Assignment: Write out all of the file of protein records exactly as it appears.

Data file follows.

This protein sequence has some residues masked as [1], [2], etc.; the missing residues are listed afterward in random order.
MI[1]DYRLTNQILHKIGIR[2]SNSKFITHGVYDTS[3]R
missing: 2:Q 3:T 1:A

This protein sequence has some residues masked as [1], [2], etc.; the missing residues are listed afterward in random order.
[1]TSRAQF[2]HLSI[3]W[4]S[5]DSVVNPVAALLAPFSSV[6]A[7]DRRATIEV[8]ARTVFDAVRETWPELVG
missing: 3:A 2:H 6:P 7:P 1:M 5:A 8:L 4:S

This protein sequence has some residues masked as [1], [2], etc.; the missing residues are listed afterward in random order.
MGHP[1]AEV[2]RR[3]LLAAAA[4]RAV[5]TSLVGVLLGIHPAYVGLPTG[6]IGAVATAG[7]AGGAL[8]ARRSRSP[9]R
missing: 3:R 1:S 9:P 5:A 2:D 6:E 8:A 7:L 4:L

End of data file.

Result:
This protein sequence has some residues masked as [1], [2], etc.; the missing residues are listed afterward in random order.
MI[1]DYRLTNQILHKIGIR[2]SNSKFITHGVYDTS[3]R
missing: 2:Q 3:T 1:A

This protein sequence has some residues masked as [1], [2], etc.; the missing residues are listed afterward in random order.
[1]TSRAQF[2]HLSI[3]W[4]S[5]DSVVNPVAALLAPFSSV[6]A[7]DRRATIEV[8]ARTVFDAVRETWPELVG
missing: 3:A 2:H 6:P 7:P 1:M 5:A 8:L 4:S

This protein sequence has some residues masked as [1], [2], etc.; the missing residues are listed afterward in random order.
MGHP[1]AEV[2]RR[3]LLAAAA[4]RAV[5]TSLVGVLLGIHPAYVGLPTG[6]IGAVATAG[7]AGGAL[8]ARRSRSP[9]R
missing: 3:R 1:S 9:P 5:A 2:D 6:E 8:A 7:L 4:L